Do you know how much money your company loses due to employee attrition? Turnover is expensive, costing nearly $17,000 for employers who have to replace an employee earning a median wage. And in today’s tight labor market, the cost of replacing your best employees is even higher. So how do you prevent your best talent from jumping ship? Are you even tracking your employee retention rate? Turnover, albeit unfortunate, is a part of every organization. But chances are you can take a few steps to increase your employee retention rate. Let’s examine how.
First off, what’s a good employee retention rate?
The average total turnover rate for all industries is 17.8 percent, according to a 2016 Compensation Force Study. But employee retention rates vary by industry. For example, the restaurant, hospitality, and retail industries experience lower rates of retention due to abnormal hours and high levels of stress, while utility companies and insurance agencies experience a much lower percentage of attrition.
Averages and percentages are well and good, but how can you tell if your company has a solid retention rate? In order to gauge your retention rate, you’ll first have to calculate the turnover rate for your company. To do so, determine these two numbers:
The number of people you employed at the start of the period (A)
The number of terminations you had during that period (B)
Use these numbers with the following formula: B / A x 100 = Turnover Rate
Imagine you run a small business that employees 80 people at the start of the 2nd quarter. During that time period, 6 people quit. With the above formula your turnover rate for the 2nd quarter was 7.5 percent.
But what about over the course of a year? Determining a year-long turnover percentage is a bit more complicated, but to do so you’ll need to know when your business added and lost employees. So, for example:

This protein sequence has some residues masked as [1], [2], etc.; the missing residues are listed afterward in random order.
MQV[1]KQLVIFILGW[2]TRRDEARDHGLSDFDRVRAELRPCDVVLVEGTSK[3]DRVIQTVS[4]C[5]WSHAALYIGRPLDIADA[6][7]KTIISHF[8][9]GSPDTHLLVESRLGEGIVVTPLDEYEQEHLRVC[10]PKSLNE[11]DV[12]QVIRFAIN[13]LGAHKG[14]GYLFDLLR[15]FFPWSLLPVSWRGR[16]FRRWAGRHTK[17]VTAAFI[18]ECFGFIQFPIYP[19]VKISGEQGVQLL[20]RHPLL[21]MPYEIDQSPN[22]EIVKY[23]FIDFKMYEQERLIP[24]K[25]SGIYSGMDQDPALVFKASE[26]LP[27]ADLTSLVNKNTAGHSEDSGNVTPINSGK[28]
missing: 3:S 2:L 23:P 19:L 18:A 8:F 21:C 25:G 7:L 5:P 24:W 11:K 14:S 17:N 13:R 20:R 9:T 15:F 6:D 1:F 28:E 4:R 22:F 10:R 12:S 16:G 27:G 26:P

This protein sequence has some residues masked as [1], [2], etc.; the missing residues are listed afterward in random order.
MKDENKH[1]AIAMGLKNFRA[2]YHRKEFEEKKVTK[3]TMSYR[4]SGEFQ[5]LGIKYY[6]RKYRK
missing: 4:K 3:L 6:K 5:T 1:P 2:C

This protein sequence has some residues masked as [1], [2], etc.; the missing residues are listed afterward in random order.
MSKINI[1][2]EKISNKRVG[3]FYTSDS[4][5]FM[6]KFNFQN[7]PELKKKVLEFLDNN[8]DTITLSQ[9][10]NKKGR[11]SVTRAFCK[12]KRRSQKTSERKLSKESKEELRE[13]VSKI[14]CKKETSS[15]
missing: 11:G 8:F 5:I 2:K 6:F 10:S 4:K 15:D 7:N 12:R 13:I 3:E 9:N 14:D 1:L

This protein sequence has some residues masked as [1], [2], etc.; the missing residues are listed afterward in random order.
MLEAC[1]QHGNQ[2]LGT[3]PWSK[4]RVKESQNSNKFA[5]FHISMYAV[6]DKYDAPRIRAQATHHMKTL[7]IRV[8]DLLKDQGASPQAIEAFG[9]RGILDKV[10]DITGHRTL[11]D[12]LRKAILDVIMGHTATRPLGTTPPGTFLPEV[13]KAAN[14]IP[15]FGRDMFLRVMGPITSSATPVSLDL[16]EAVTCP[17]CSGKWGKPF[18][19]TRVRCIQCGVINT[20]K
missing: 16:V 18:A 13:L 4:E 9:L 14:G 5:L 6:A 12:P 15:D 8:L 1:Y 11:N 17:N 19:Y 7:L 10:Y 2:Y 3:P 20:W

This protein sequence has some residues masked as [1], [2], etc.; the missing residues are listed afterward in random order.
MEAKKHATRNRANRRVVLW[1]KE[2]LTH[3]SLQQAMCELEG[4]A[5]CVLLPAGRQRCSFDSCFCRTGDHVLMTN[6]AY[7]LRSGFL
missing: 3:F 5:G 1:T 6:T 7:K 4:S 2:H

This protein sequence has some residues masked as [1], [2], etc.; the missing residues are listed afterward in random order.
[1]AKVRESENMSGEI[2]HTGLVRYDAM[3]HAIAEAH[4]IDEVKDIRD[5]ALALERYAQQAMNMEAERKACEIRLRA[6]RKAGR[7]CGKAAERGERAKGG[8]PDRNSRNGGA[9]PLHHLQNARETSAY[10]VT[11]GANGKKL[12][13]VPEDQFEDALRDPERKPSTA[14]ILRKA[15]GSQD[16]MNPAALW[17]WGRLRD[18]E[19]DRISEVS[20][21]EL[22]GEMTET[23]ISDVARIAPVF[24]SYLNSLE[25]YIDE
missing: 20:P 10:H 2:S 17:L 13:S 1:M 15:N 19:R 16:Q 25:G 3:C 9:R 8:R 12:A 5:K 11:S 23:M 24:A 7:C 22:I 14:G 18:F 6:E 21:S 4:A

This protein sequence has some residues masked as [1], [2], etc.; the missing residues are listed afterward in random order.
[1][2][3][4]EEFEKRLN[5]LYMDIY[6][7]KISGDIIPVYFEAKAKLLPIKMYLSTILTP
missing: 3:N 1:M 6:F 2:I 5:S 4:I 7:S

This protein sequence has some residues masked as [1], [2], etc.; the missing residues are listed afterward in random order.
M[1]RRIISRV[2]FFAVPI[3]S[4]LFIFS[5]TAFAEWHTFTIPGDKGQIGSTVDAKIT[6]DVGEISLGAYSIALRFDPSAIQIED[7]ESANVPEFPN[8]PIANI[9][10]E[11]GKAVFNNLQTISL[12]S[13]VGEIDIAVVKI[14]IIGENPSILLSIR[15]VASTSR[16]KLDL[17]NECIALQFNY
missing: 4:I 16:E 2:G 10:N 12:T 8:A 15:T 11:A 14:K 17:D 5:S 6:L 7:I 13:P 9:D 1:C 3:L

There were 3 months with 77 employees: 77 x 3 = 231
There were 8 months with 81 employees: 81 x 8 = 648
There was 1 month with 79 employees: 79 x 1 = 79
There are 12 months in a year
So the average number of employees over the course of the year looks like:
231 + 648 + 79 = 958
958 / 12 = 79.83
So your small business had an average number of 79.83 employees for the year. Now, let’s say you terminated 11 people over the year. The average turnover rate for your business is 11 / 79.83 x 100, or, 13.78 percent. Not bad for a fictional small business!
But is my retention rate healthy?
For our fictional small business, their turnover rate is nearly 14 percent, meaning their retention rate is 86 percent. The million (or $17,000 per replaced employee) dollar question is, is that healthy?
It’s hard to say. Retention and turnover rates are a bit subjective because you have to consider who is leaving the organization. If your business is shedding dead weight, I.E. former employees who hardly performed at their best, then you can say it is healthy because you’ve replaced them with better workers. But if your best employees seem to constantly walk out the door every year, you may have to evaluate the way you treat those top people.
How do I Improve Employee Retention and Reduce Turnover?
If you’re losing top talent every year, it’s time to create an employee retention plan. You may want to reevaluate your benefits or change up management styles. Our video provides some great steps to reduce turnover and improve retention rates. Every organization will experience turnover. As an employer you should be aware of where you stand next to industry averages and have a plan for retaining your best employees.